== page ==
There are times when I'd like to share something with you but my Voice in the Garden site does not seem the appropriate place, thus, this blog.

There are experiences, thoughts, views... and for anyone lurking/waiting to pounce (as has occurred on several occasions), please do not attempt to turn what I post into a political statement. This is NOT a political site, but IS about occurrences, reality, and personal opinion concerning what I see in the world around me and my family. There are many excellent writers whose works "speak" to me, and I shall include some of them. At times it may be
something I think you would enjoy or simply whatever ails you (me).

Wednesday, March 28, 2012

Fed in the Drivers Seat

Lee Adler of Wall Street Examiner writes about the effect of the Federal reserve and it's cash to Primary Dealers:

"... As I have shown throughout the 10years I have been directly tracking this, the Fed has near absolute control over both the US  stock market and the economy based on how much cash it pumps into Primary Dealer trading accounts.  This indicator is a proprietary measure of the amount of money the Fed pumps through Primary Dealer accounts...".

Sunday, March 25, 2012

Corzine Theft is Going to be the Best Show Since Watergate

Russ Winter writes in the Wall Street Examiner

Finally after five months of investigations comes the Jon Corzine MF Global bombshell Friday [Bloomberg: Corzine Ordered Funds Moved to JP Morgan].  The Bloomberg article references an e-mail written by Edith O’Brien,  the assistant Treasurer at MF Global and a memo written by congressional staffers. A few aspects are of note:  first that Corzine “gave direct instructions” to transfer $200 million in segregated consumer funds to JP Morgan for payment on an overdraft and used a lower level functionary O’Brien to carry it out.   Then in a clear violation of fiduciary responsibility JP  Morgan’s risk officer asked MF Global for a letter stating these funds were not customer segregated accounts, but then took the money anyway. The chief counsel for MF Global nixed the letter JPM sent over as “too strong”.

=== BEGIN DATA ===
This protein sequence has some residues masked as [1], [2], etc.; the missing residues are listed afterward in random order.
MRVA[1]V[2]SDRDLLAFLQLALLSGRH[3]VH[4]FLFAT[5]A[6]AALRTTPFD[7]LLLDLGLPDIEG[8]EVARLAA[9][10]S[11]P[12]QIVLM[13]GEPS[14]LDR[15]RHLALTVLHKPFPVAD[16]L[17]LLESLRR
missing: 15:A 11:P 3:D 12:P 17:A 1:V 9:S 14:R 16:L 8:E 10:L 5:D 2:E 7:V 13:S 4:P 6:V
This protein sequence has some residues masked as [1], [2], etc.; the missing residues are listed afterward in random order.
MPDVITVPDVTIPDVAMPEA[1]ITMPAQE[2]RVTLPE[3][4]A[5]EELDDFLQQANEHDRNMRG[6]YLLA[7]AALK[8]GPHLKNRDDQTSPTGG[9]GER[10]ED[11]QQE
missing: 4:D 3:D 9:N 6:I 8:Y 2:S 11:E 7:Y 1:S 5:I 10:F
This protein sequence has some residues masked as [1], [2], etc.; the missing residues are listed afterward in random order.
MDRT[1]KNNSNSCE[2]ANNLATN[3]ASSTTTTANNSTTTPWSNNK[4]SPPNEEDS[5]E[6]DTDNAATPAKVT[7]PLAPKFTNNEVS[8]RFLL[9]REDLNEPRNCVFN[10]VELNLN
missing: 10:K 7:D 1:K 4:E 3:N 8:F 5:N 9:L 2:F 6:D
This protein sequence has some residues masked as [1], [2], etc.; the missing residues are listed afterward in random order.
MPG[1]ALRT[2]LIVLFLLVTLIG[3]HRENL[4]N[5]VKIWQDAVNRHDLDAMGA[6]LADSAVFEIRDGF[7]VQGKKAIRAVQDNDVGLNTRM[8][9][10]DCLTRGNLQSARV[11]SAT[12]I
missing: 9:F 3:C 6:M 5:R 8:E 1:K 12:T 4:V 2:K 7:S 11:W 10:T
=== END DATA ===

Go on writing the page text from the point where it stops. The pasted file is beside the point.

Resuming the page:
O”Brien is to testify before Congress on Wednesday, but will plead the Fifth. This suggests she has not been offered a deal, or immunity.

The captured regulatory agencies have not weighed in on this now nearly five months after this historic crime.  On the overall issue of fraud and regulatory capture, view this  Max Keiser and Mark Melin clip.

The Corzine ties into the labyrinth of the Obama Administration are dark and deep. It is a virtual six degrees of Kevin Bacon sistema (the word used for this form of government in Brazil) and in every sense of the word a criminal enterprise.   Here are various clips of Obama and Biden heaping praise on Jon Corzine.

This is what Obama says about Jon Corzine. I can see why Obama likes him so much.  They both have the same moral compass.
“Like many of us in public life today, Jon is a leader who’s been called to govern in some extraordinary times. He’s been tested by the worst recession in half a century — a recession that was caused by years of recklessness and irresponsibility and a do-nothing attitude. It was caused by the same small thinking that has plagued our politics for decades — the kind of thinking that says we can afford to just tinker around with our problems, we can put off the tough decisions, defer the big challenges. We can just tell people what they want to hear instead of what they need to hear. Well that’s not the kind of leader that Jon Corzine is.”– Barack Obama, July 2009
-and “John Corzine is the smartest man in the room”….Joe Biden